Using First-Person Reports During Meditation to Investigate Basic Cognitive Experience
This chapter describes a line of research that seeks to incorporate first-person subjective input into the analysis of meditation-related brain activity and connectivity, as a way to better define and understand everyday mental functions. I present a basic model of naturalistic cognitive fluctuations between mind wandering and attentional states derived from the practice of focused attention meditation. This model proposes four phases in a cognitive cycle: mind wandering, awareness of mind wandering, shifting of attention, and sustained attention. We developed a paradigm to leverage the common experience of awareness of mind wandering during this style of meditation, using subjective reports to drive the analysis of brain imaging data. Results revealed activity in specific brain networks associated with each cognitive phase. Further, participants with more meditation experience exhibited altered patterns of neural activity and resting state functional connectivity compared to participants with less experience. These neural patterns may be involved in the development of cognitive skills such as maintaining attention and disengaging from distraction that are often reported with meditation practice, and suggest mechanisms for how benefits may transfer “off the cushion.” Implications for neurophenomenological investigations are discussed, as well as future directions and possible extensions of the model.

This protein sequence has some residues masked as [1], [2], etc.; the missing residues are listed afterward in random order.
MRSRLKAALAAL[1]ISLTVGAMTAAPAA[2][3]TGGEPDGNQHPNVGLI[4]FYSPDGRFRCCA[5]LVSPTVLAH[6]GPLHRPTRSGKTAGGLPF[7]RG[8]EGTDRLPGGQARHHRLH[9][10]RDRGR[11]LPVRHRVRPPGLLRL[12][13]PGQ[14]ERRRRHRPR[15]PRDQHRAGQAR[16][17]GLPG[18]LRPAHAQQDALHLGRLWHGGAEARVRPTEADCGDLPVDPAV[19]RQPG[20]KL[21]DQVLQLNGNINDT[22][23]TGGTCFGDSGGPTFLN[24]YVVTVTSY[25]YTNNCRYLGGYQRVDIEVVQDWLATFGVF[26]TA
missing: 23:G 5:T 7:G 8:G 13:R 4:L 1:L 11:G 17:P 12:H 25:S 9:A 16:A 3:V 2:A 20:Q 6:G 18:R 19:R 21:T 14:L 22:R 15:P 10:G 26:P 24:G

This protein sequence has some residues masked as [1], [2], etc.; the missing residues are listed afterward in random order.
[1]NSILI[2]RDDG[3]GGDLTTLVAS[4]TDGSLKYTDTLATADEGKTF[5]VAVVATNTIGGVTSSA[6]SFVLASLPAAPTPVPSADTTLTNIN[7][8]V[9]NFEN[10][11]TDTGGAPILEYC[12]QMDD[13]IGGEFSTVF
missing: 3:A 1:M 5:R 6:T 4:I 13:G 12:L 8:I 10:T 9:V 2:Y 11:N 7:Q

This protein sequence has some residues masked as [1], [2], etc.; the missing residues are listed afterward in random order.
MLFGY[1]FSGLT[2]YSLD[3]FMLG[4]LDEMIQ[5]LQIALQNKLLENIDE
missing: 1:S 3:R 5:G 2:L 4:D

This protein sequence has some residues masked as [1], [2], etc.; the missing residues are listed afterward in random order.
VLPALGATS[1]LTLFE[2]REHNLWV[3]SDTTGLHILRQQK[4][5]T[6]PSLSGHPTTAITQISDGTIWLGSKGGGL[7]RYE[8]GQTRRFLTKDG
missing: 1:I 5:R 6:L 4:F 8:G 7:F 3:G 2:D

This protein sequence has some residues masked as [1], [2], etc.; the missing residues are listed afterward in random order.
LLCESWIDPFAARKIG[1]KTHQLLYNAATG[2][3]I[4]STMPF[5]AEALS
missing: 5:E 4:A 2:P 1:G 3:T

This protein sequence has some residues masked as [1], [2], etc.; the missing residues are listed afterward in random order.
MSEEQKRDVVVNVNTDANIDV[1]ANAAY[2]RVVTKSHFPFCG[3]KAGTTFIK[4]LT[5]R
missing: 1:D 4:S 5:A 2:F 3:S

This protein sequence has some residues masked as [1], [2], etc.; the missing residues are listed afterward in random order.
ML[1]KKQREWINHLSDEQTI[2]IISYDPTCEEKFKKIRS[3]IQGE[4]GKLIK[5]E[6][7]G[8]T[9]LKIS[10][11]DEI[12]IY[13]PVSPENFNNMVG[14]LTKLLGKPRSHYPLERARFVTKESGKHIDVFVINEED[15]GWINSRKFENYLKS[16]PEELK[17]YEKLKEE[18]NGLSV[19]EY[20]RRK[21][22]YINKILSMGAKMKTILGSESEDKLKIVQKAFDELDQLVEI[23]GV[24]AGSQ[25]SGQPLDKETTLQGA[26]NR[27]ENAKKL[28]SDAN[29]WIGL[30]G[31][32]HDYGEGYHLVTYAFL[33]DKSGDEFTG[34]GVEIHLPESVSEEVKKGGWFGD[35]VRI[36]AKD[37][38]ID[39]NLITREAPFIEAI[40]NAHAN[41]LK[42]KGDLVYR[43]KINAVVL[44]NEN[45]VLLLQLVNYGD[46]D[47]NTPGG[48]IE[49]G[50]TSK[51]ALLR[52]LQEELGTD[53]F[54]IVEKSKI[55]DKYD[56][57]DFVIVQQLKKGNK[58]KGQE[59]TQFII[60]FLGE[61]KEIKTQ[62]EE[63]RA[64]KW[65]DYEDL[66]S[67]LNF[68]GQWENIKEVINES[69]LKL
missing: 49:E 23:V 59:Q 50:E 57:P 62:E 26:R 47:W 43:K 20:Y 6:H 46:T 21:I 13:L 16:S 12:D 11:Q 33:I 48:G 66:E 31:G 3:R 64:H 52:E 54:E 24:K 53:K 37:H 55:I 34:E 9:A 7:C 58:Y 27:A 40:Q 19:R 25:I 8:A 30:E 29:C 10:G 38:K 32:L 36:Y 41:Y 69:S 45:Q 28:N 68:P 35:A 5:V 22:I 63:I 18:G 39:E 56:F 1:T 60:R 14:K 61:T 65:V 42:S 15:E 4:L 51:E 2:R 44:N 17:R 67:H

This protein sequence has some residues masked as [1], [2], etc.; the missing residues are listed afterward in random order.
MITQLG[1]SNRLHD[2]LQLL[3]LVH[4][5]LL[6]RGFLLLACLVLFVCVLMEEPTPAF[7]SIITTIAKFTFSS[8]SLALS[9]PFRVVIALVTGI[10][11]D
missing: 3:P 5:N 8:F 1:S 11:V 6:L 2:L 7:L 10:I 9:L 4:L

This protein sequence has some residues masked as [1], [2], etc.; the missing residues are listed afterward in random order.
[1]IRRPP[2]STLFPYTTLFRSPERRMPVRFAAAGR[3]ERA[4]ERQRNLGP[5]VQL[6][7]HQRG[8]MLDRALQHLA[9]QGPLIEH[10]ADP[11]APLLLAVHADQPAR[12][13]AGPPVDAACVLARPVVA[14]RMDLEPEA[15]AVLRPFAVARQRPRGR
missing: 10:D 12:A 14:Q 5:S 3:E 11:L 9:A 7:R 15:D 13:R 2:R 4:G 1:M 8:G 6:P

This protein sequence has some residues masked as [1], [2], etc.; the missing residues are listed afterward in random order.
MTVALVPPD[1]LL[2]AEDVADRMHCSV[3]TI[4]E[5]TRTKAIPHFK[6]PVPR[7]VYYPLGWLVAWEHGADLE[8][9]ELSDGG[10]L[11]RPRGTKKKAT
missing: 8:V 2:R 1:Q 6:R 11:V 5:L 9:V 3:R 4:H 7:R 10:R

KeywordsFunctional Connectivity Default Mode Network Button Press Meditation Practice Rest State Functional Connectivity
The author would like to extend warm gratitude to Lawrence Barsalou, John Dunne, Christy Wilson-Mendenhall and Arthur Zajonc for assistance in developing the original research as well as the proposed theoretical extensions described here.
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